How to Use Your Voice Effectively During a Presentation

A powerful presentation is about so much more than the message it is delivering. Of course the message is vitally important but unless you are able to deliver an engaging presentation, the message could be lost. Your voice is an important tool. To use your voice effectively during a presentation you need to be clear, natural and expressive. By using your voice well, you can inspire and engage your audience. 

We can all imagine the classic scene in a children’s film before the adventure begins; they are sitting in a classroom, nodding off, while a monotone, dull voice talks in the background… 

It is well known that a speech without any variation in tone and melody, will bore the audience to tears. You could be discussing the most interesting topic, but without putting some effort in to how you use you voice, you will lose your audience. 

For some people this comes naturally. For others it requires some work. Take time to consider your presentation. Which words or paragraphs need emphasis? Practice this until you get to a stage where it flows naturally.

Effective ways to use your voice:

Volume and clarity

A useful tip, which may at first seem obvious, but is often taken for granted, is to remember that a presentation is not the same as a conversation. It needs an entirely different approach. Volume is not usually a consideration during a conversation, but during a presentation it is crucial. 

Your first concern during a speech is to be heard. Failing this, everything else is pointless. You must speak in such a way that everyone can hear you. Like intonation and melody, it may be worth adjusting volume to highlight certain things or to re-energise a flagging room. However, your number one priority is to always make sure everyone can hear you!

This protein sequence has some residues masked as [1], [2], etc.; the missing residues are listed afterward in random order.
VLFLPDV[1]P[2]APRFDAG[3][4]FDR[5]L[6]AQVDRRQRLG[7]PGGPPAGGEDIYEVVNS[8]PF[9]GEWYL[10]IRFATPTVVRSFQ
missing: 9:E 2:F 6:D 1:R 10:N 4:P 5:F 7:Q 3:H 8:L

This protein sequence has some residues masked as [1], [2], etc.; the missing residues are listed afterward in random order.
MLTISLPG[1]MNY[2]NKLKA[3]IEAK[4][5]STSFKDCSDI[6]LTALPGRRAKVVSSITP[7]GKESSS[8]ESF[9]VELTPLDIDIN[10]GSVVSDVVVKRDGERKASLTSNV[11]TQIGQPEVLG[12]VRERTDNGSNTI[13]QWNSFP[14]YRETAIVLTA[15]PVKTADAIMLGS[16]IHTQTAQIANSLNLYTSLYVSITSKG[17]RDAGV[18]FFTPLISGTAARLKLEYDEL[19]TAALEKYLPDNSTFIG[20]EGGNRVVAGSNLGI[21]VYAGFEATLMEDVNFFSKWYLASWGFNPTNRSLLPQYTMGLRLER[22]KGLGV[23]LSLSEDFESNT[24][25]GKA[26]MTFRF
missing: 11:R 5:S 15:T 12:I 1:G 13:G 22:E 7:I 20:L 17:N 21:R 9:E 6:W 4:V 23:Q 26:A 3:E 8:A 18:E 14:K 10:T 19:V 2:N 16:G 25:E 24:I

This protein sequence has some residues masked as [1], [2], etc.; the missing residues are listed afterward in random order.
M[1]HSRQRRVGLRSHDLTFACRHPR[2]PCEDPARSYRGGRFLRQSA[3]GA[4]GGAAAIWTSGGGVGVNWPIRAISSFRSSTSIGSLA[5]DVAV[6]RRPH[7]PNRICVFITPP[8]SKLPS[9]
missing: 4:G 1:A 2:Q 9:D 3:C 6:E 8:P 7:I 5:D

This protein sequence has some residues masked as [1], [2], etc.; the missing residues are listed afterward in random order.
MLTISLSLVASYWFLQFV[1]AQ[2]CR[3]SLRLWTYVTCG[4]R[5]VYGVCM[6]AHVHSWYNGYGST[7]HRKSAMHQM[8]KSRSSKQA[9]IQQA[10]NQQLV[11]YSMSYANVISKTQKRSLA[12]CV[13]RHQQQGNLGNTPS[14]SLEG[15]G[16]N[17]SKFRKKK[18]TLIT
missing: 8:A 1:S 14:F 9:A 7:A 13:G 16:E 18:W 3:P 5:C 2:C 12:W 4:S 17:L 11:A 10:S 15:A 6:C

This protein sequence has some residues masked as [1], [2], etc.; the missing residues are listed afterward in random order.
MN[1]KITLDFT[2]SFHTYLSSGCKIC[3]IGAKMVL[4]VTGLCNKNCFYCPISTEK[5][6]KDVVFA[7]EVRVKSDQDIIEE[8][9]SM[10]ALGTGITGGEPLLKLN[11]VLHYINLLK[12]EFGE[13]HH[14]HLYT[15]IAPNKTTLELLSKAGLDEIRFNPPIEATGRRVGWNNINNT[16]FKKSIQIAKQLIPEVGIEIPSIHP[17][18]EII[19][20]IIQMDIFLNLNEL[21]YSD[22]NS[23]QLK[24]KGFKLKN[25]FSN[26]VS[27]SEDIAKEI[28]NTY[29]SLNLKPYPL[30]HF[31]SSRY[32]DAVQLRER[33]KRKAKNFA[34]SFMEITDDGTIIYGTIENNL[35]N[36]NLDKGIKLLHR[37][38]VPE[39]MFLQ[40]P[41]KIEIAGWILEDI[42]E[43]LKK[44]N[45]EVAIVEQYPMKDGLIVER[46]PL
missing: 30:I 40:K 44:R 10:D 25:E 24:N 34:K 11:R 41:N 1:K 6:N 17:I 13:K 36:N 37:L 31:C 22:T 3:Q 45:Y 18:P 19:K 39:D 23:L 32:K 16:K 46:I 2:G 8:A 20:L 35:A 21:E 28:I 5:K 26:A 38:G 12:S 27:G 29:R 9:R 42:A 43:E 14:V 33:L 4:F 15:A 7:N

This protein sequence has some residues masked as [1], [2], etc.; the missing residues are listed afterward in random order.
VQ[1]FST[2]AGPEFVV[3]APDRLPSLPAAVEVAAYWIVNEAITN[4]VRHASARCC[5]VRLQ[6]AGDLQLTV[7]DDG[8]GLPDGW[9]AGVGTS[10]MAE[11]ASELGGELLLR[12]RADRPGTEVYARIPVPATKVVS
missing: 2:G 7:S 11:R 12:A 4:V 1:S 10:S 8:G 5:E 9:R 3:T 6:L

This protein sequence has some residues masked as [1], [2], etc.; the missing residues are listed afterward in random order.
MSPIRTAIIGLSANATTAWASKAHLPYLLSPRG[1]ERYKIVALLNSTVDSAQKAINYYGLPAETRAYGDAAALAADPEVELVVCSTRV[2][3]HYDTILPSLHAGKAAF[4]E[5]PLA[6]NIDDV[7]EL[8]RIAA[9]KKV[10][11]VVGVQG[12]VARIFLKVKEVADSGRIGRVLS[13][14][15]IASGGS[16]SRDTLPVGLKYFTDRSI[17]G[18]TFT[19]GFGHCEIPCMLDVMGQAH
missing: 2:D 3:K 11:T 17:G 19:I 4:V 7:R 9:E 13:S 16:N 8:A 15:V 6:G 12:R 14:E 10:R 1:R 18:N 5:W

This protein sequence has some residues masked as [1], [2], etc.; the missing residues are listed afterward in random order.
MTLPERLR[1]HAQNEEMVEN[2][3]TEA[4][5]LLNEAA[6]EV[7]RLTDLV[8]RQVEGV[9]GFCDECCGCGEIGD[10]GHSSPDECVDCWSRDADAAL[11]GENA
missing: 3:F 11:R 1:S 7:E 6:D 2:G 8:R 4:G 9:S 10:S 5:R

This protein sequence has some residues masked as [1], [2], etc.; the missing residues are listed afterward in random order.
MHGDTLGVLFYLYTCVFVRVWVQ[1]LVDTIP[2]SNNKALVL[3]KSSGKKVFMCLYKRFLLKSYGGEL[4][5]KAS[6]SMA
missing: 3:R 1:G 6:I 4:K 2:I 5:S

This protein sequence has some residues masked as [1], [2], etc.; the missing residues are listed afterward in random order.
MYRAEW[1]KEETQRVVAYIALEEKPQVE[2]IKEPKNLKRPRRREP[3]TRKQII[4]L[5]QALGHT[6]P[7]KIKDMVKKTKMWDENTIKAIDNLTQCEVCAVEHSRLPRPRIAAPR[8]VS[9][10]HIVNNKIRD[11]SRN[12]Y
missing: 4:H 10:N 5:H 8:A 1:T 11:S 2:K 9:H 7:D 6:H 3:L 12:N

Even with a microphone, don’t take for granted the use of voice volume. Speaking softly can cause your words to be muffled. Practice using equipment beforehand to work out how to adjust your voice to get the volume right. The person at the back of the room should always be able to hear you perfectly. 

Once you’ve got your volume right, consider your clarity. Try to articulate your words carefully so that your audience can hear what you are saying. 

Emphasis 

Consider which parts of your presentation need emphasis and use your voice to highlight this. For example, you may be presenting as part of a sales pitch. In this instance you want to highlight very clearly your successes. So, “this financial year we’ve had 65% increase in website traffic.” Changing your voice to emphasise certain words will draw attention to them. 

Pauses 

Pauses, when used well can make an enormous impact. There are many different ways a pause can work well:

  • Give your audience a chance to absorb the information
  • Dramatic effect
  • To give you a chance to think and breathe

Pace

This is so easy to get wrong, especially if nerves kick in. Talking too quickly or slowly can detract from the message so it’s really important to try and get this right. Try and relax, master your nerves and aim for a natural pace. 

Training

Engage in Learning provide online courses to help you make perfect presentations. Our Presentation Skills Pathway courses will equip you with enviable tools and techniques to help you prepare and deliver engaging and successful presentations.

Our Presentation Skills Pathway courses can be found here